Purim is the only Jewish festival for which the Bible assigns two alternative days on which it may be celebrated, the fourteenth and the fifteenth of Adar.
It should be made clear that we are not dealing here with one of those extra days that were added to festivals for diaspora communities because of uncertainties in the determining the precise date of the New Moon; or the Second Passover ordained for people who are unable to celebrate at the proper time. In the case of Purim, the dual dates are part of the holiday's original format.
The book of Esther recounts that, when the Jews of the Persian Empire were granted permission to defend themselves against their adversaries, the residents of the capital city of Shushan needed an extra day to complete their mopping-up operations. For this reason, it was established as a permanent feature of the festivity that future generations should also commemorate their victory one day later.
Jewish tradition has extended the second-day observance to other walled cities in addition to Shushan itself. The rabbis inferred this rule from the fact that the Megillah speaks of the first day of Purim being observed by "the Jews of the villages, that dwelt in the unwalled towns." It the first day was kept in unwalled towns, then it followed that the second day should be observed in walled cities, and not only in Shushan.
What exactly is considered a walled city for purposes of Purim observance? Is it essential that the wall exist at this moment, or is it enough that it existed at some previous time in history?
Rabbi Joshua ben Korha in the Talmud took the reasonable-sounding view that the operative date should be the time of the Purim story itself, during the reign of King Ahasuerus.
However, the prevailing opinion among the Talmudic rabbis held that the cut-off date was the time of the conquest of the holy land under the leadership of Joshua.
The Babylonian Talmud justifies this peculiar ruling by pointing to a correspondence between the Hebrew word for "unwalled" [perazim] and the Torah's mention of the cities of the "Perizites," one of the nations that inhabited Canaan at the time when the Israelites entered the land.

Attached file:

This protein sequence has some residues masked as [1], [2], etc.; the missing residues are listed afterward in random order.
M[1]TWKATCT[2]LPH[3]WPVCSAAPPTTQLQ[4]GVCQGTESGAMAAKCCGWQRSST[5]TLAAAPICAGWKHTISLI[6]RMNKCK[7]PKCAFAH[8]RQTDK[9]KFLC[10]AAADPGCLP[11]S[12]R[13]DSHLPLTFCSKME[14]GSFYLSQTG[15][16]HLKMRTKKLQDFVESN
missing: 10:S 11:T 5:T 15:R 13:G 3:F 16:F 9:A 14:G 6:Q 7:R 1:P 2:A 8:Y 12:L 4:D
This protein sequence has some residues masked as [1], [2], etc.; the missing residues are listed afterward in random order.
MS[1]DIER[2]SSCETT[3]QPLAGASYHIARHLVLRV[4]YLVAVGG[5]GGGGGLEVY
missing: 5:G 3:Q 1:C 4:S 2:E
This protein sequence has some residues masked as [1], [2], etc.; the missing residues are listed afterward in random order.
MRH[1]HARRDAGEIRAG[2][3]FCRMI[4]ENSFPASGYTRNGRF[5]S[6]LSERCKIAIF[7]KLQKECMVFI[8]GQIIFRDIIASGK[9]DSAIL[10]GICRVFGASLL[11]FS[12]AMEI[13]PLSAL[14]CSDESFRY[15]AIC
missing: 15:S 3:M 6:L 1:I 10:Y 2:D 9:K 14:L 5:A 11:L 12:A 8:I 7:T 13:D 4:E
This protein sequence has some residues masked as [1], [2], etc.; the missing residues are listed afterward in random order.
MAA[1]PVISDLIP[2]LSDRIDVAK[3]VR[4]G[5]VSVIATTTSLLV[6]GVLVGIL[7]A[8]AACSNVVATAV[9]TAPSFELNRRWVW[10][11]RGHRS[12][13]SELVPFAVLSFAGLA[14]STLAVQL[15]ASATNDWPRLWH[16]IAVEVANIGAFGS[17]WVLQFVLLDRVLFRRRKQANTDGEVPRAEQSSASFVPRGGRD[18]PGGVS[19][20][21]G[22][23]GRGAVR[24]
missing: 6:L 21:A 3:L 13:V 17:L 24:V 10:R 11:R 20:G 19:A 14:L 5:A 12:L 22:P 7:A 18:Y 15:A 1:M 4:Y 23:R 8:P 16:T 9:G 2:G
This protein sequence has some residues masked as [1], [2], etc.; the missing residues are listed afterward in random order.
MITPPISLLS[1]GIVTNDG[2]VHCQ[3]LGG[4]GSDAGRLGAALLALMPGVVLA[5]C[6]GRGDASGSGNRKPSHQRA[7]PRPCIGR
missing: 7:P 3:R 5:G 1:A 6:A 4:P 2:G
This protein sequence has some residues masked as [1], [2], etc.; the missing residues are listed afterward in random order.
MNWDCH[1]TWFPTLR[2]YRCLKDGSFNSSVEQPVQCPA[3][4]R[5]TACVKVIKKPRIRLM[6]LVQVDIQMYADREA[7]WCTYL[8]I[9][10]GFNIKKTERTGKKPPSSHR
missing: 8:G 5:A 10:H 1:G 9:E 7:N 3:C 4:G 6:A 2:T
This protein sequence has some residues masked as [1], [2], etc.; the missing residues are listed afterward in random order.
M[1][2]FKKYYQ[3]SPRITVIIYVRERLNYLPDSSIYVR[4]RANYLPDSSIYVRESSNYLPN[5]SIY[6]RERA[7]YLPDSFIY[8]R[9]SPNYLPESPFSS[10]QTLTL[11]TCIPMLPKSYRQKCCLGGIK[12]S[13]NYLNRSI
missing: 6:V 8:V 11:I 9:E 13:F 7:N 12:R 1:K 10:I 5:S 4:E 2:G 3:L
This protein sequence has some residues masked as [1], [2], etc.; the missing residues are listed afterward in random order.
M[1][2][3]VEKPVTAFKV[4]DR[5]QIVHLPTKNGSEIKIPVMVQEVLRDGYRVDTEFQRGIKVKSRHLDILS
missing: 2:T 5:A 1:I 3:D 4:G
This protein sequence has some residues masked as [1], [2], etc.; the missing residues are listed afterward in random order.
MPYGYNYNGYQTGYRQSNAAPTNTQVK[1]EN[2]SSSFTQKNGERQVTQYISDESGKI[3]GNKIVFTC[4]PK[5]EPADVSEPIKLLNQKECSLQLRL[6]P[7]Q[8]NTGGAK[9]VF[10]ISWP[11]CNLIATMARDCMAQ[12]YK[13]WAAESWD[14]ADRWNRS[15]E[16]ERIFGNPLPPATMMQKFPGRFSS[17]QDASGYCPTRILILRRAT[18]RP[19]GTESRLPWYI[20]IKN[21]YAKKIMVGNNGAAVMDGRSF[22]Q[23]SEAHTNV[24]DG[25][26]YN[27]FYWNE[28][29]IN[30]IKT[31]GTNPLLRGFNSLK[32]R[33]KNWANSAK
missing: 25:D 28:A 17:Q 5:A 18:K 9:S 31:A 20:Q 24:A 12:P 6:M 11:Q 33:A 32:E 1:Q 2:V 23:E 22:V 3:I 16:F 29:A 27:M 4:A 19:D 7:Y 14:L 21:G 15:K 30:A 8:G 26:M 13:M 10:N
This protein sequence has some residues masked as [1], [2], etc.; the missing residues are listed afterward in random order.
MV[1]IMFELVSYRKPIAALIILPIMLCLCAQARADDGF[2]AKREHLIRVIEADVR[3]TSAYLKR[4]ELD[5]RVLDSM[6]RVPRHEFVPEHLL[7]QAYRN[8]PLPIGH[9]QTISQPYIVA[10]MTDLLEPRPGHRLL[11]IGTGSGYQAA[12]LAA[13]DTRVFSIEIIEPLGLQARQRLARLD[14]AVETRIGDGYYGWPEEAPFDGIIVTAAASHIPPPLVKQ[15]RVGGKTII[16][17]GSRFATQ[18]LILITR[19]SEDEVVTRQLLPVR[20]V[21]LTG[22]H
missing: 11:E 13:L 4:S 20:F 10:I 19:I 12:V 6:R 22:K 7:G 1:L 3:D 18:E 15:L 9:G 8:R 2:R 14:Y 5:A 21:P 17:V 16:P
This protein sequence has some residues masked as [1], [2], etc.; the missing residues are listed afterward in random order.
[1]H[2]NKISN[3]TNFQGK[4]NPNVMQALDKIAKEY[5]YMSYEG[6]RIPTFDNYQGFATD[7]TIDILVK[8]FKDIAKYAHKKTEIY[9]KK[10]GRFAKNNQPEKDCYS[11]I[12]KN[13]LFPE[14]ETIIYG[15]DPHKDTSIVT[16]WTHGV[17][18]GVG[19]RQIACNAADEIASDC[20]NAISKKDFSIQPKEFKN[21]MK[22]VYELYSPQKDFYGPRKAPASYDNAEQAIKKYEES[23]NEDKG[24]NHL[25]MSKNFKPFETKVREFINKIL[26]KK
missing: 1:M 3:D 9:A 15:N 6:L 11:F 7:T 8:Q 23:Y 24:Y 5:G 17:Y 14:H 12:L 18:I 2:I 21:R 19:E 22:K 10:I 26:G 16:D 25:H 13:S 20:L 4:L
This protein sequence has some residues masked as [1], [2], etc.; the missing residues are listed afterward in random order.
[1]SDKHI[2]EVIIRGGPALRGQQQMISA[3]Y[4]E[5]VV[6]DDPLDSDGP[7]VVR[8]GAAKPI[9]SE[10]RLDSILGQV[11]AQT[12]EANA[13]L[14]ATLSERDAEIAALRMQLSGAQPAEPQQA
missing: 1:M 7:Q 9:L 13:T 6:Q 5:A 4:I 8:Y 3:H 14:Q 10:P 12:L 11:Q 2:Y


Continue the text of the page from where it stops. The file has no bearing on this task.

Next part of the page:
For those of us who might be reluctant to accept a religious law based on such fanciful wordplay, the Jerusalem Talmud offers a more substantial rationale for focusing on the generation of Joshua rather than that of Mordecai and Esther: The sages were concerned to uphold the dignity of the Land of Israel.
During Ahasurerus' reign, the holy land was in a state of devastation, and it would have been impossible to find cities with their walls intact. Since the status of "walled city" carried with it connotations of splendour and prestige, it would have reflected poorly on our beloved homeland if no such cities were found to qualify for the privilege of keeping "Shushan Purim."
An interesting anomaly that emerges from this definition is that, by the Talmud's own assumptions, Shushan itself did not have a wall in Joshua's days, and hence would not qualify to observe "Shushan Purim"! The rabbis of course recognized that it was an exceptional case; and since it was the actual scene of the miracle, they declared that its Jews must observe Purim on the fifteenth of Adar, in accordance with the explicit Biblical command.
If the rule about walled cities was intended primarily to enhance the prestige of the Land of Israel, it should not surprise us to learn that a controversy arose among the commentators about whether Shushan-Purim could ever be observed in the diaspora (other than in Shushan).